219. Anti-Biofilm Activity of N-Acetylcysteine as Demonstrated by Confocal Laser Scanning Microscopy
Session: Abstracts: Antibacterial Agents and Resistance
Friday, October 22, 2010
Background: Our goal was to study the effects of N-acetylcysteine (NAC) exposure on biofilm thickness, bacterial viability and polysaccharide content of clinically relevant bacterial biofilms.   

Methods: We grew, in tissue-culture wells, biofilms of the following organisms: methicillin-sensitive and –resistant Staphylococcus aureus (MSSA, MRSA), methicillin-resistant S. epidermidis (MRSE), vancomycin-resistant Enterococcus faecium (VRE), Pseudomonas aeruginosa, Enterobacter cloacae and Klebsiella pneumoniae. After 24 hours of incubation, the broth was replaced with either tryptic soy broth (TSB) containing NAC 80 mg/ml or TSB alone as control and then incubated for 24 hours. The wells were then rinsed and stained with propidium iodide (stains non-viable cells red) and FITC-labelled concanavalin A type IV (stains extracellular polysaccharide green). Using an upright confocal laser scanning microscope, five non-contiguous areas were viewed in each well. Each experiment was conducted thrice. We measured biofilm thickness, counted the number of non-viable bacterial cells, and measured green fluorescent intensity as a marker of extracellular polysaccharide in the biofilm matrix. All continuous variables were analyzed using a t-test.

Results: We noted statistically significant decrease in biofilm thickness of NAC-treated wells for all organisms (p<0.05) except VRE. We also noted an increase in the number of non-viable cells in the NAC-treated wells of gram-positive organisms. This was statistically significant for MRSA, MRSE, and VRE, with a trend for higher number of non-viable cells for MSSA. We noted scant cellularity in the NAC-treated gram-negative biofilms which also lacked complex 3-dimensional structures that were characteristic of the controls. Green fluorescent intensity was similar in the control and experimental arms.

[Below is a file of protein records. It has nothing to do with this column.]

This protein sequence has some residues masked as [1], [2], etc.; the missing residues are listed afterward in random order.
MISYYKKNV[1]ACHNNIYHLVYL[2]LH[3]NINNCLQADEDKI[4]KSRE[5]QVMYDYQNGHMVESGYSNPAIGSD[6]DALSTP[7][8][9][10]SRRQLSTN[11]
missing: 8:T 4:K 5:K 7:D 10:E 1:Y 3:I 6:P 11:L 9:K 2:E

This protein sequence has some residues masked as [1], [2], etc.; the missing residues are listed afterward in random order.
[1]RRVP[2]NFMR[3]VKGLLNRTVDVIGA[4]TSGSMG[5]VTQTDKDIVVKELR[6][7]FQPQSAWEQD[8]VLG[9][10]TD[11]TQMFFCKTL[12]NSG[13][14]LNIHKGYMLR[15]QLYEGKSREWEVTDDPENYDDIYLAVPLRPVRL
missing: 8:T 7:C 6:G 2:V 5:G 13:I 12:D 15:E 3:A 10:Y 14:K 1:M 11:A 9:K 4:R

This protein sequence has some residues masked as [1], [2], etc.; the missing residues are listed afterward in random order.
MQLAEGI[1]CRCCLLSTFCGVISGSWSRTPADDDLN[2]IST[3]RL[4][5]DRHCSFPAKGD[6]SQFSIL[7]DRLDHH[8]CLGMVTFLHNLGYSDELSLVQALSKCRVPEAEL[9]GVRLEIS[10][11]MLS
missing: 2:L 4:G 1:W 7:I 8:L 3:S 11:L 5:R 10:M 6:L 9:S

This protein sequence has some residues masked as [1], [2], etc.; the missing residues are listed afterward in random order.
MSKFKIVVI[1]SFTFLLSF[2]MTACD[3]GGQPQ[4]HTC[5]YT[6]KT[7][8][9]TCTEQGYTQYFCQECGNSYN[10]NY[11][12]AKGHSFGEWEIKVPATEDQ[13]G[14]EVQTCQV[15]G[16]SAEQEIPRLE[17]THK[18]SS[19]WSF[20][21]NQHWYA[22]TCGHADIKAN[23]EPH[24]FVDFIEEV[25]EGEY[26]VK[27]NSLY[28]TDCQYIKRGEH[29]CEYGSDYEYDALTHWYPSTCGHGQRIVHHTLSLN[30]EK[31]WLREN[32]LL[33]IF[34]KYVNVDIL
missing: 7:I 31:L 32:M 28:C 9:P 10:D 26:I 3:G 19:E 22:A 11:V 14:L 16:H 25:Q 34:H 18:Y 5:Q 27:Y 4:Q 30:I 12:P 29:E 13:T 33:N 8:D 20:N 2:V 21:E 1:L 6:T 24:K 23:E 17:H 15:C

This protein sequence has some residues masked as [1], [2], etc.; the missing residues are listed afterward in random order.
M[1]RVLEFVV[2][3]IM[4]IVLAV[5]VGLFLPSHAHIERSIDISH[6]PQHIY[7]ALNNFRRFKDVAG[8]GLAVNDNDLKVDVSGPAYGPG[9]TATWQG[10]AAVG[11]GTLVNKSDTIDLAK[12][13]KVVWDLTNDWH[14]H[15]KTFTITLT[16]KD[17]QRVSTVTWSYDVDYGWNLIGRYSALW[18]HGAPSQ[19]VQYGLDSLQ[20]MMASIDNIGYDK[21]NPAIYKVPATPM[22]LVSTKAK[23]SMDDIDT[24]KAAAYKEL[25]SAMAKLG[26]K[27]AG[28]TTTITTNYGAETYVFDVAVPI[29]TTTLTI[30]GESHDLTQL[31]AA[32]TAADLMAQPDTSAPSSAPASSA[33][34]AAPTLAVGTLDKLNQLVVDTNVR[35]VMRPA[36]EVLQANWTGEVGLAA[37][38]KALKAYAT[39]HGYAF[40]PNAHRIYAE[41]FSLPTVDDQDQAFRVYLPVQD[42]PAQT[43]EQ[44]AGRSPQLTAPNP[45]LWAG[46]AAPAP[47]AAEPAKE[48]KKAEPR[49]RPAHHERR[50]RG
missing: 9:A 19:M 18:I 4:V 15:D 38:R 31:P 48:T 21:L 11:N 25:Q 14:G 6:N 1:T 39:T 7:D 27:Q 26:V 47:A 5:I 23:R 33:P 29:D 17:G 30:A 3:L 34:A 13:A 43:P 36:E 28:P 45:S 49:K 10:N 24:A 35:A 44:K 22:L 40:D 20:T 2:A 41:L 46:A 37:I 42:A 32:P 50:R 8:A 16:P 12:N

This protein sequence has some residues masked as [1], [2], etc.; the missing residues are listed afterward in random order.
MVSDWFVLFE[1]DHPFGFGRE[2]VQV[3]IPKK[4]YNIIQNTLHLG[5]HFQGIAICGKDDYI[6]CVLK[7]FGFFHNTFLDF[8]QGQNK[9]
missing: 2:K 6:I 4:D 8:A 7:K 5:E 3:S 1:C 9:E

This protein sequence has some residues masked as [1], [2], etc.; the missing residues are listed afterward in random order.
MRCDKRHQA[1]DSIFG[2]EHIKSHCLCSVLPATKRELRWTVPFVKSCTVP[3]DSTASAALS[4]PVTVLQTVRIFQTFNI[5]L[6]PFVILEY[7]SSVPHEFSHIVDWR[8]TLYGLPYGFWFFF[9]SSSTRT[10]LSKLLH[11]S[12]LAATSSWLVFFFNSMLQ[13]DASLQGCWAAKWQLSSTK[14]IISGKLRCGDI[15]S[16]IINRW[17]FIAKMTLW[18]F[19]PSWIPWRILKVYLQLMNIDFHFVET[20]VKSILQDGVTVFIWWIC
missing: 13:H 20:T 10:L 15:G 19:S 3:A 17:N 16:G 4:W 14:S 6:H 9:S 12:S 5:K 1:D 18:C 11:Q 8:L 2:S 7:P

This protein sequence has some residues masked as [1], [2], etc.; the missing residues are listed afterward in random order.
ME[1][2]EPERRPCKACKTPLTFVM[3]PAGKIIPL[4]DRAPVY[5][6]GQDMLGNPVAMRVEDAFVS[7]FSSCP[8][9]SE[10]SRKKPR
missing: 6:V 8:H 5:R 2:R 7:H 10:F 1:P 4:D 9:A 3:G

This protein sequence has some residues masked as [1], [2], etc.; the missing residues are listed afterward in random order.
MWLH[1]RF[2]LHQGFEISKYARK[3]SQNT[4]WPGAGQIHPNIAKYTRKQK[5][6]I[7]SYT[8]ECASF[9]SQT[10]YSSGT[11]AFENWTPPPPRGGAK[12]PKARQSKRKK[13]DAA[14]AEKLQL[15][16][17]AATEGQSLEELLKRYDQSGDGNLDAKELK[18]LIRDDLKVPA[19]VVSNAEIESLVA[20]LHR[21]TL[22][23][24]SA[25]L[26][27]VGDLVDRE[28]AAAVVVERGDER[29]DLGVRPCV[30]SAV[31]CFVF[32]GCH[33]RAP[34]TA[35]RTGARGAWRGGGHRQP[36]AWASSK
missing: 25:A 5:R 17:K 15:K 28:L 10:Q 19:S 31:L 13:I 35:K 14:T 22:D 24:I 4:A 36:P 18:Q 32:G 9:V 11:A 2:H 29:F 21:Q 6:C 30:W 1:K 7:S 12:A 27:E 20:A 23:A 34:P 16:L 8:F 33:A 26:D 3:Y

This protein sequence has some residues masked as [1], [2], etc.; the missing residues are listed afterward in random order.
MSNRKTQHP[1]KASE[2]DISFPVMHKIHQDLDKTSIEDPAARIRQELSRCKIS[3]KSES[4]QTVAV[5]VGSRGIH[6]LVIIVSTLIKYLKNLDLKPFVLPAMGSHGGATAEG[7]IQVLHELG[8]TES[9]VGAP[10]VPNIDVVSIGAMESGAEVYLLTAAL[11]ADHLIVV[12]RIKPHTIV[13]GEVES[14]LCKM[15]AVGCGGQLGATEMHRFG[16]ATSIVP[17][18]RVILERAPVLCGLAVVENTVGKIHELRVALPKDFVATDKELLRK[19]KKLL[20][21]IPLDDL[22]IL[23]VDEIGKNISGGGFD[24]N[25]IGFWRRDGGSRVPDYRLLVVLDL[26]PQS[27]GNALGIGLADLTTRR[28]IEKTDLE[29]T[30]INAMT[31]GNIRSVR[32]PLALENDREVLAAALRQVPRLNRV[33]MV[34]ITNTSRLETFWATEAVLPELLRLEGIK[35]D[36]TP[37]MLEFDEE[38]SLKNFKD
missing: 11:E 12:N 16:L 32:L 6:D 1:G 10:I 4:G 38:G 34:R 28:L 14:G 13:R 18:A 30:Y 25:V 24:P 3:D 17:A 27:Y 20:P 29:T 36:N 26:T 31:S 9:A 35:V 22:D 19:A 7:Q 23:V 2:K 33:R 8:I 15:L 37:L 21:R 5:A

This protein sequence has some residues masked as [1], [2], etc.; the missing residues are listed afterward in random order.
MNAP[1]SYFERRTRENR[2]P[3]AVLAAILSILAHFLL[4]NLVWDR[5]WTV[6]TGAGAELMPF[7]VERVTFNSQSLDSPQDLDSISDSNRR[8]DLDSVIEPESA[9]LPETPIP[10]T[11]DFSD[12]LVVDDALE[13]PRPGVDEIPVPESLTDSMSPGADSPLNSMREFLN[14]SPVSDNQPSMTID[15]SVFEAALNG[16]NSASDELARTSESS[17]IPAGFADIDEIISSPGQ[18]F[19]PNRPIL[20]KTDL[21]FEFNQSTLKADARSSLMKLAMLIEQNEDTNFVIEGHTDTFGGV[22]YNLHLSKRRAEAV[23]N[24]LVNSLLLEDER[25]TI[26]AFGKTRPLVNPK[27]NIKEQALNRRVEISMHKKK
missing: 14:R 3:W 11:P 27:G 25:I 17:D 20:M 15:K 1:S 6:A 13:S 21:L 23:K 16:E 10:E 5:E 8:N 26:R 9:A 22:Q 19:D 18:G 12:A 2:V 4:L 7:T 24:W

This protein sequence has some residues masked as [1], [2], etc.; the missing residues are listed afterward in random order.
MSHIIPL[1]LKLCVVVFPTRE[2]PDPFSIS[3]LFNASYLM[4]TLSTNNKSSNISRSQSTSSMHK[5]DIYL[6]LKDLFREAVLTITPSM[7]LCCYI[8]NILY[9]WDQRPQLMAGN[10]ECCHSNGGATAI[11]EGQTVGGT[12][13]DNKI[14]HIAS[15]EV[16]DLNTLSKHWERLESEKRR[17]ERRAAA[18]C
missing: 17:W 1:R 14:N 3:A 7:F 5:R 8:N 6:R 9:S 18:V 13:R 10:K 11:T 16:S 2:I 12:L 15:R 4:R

Conclusion: NAC exposure leads to disruption of clinically relevant and drug-resistant bacterial biofilms. This involves increased cell death of biofilm-embedded gram-positive bacteria as well as disruption of complex structures. Polysaccharide content of the residual biofilm appears unchanged. NAC has the potential for use as a novel anti-infective agent for control of biofilm-related infections.


Subject Category: A. Antimicrobial agents and Resistance

Speakers:
Saima Aslam, MD , Med.; Div. of Infectious Diseases, Baylor College of Medicine, Houston, TX
Rabih O. Darouiche , Veteran Affairs Medical Center, Houston, TX

Disclosures:

S. Aslam, None

R. O. Darouiche, Yes
Baylor Coll. of Medicine (BCM): BCM owns the rights to a patent describing the use of N-acetylcysteine to combat device-related infections based on my invention. There is no licensing agreement regarding this patent between BCM and any company and hence no royalties. and Employee,


Findings in the abstracts are embargoed until 12:01 a.m. EST Thursday, Oct. 21 with the exception of research findings presented at IDSA press conferences.

 
 
   
 

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